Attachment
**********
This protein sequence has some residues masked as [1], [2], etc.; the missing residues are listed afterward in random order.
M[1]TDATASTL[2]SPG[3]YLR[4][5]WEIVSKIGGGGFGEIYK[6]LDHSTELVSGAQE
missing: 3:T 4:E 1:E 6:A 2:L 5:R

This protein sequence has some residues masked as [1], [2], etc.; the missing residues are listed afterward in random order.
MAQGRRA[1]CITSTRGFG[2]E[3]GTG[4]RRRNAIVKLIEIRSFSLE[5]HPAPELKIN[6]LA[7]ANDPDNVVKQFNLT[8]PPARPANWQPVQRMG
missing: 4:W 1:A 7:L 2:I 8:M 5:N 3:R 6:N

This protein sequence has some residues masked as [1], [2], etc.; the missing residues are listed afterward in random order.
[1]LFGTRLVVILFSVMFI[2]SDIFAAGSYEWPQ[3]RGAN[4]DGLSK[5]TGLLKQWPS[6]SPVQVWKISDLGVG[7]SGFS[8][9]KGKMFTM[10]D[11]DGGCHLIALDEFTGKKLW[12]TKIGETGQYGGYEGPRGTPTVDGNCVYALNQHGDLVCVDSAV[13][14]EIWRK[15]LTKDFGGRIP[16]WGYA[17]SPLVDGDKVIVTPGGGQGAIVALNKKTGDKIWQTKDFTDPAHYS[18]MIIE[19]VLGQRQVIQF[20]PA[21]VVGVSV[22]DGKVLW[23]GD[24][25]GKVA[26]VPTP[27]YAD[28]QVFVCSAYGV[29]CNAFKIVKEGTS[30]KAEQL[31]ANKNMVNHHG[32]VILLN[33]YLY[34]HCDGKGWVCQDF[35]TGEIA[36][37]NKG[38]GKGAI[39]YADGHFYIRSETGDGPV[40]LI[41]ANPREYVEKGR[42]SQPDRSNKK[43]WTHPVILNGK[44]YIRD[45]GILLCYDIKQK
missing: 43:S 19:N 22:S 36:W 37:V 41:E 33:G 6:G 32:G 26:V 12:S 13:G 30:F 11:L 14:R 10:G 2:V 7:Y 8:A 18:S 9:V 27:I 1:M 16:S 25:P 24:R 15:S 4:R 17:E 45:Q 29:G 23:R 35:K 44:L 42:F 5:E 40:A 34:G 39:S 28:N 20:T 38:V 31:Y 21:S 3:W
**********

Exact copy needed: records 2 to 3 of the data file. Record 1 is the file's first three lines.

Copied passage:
This protein sequence has some residues masked as [1], [2], etc.; the missing residues are listed afterward in random order.
MAQGRRA[1]CITSTRGFG[2]E[3]GTG[4]RRRNAIVKLIEIRSFSLE[5]HPAPELKIN[6]LA[7]ANDPDNVVKQFNLT[8]PPARPANWQPVQRMG
missing: 4:W 1:A 7:L 2:I 8:M 5:N 3:R 6:N

This protein sequence has some residues masked as [1], [2], etc.; the missing residues are listed afterward in random order.
[1]LFGTRLVVILFSVMFI[2]SDIFAAGSYEWPQ[3]RGAN[4]DGLSK[5]TGLLKQWPS[6]SPVQVWKISDLGVG[7]SGFS[8][9]KGKMFTM[10]D[11]DGGCHLIALDEFTGKKLW[12]TKIGETGQYGGYEGPRGTPTVDGNCVYALNQHGDLVCVDSAV[13][14]EIWRK[15]LTKDFGGRIP[16]WGYA[17]SPLVDGDKVIVTPGGGQGAIVALNKKTGDKIWQTKDFTDPAHYS[18]MIIE[19]VLGQRQVIQF[20]PA[21]VVGVSV[22]DGKVLW[23]GD[24][25]GKVA[26]VPTP[27]YAD[28]QVFVCSAYGV[29]CNAFKIVKEGTS[30]KAEQL[31]ANKNMVNHHG[32]VILLN[33]YLY[34]HCDGKGWVCQDF[35]TGEIA[36][37]NKG[38]GKGAI[39]YADGHFYIRSETGDGPV[40]LI[41]ANPREYVEKGR[42]SQPDRSNKK[43]WTHPVILNGK[44]YIRD[45]GILLCYDIKQK
missing: 43:S 19:N 22:S 36:W 37:V 41:E 33:G 6:G 32:G 26:V 12:S 13:G 30:F 11:L 14:R 10:G 2:V 7:Y 8:A 18:S 9:V 27:I 1:M 16:S 25:P 24:R 15:S 4:R 17:E 45:Q 29:G 23:R 35:K 44:L 42:F 5:E 40:A 34:G 39:S 28:N 20:T 38:V 31:Y 21:S 3:W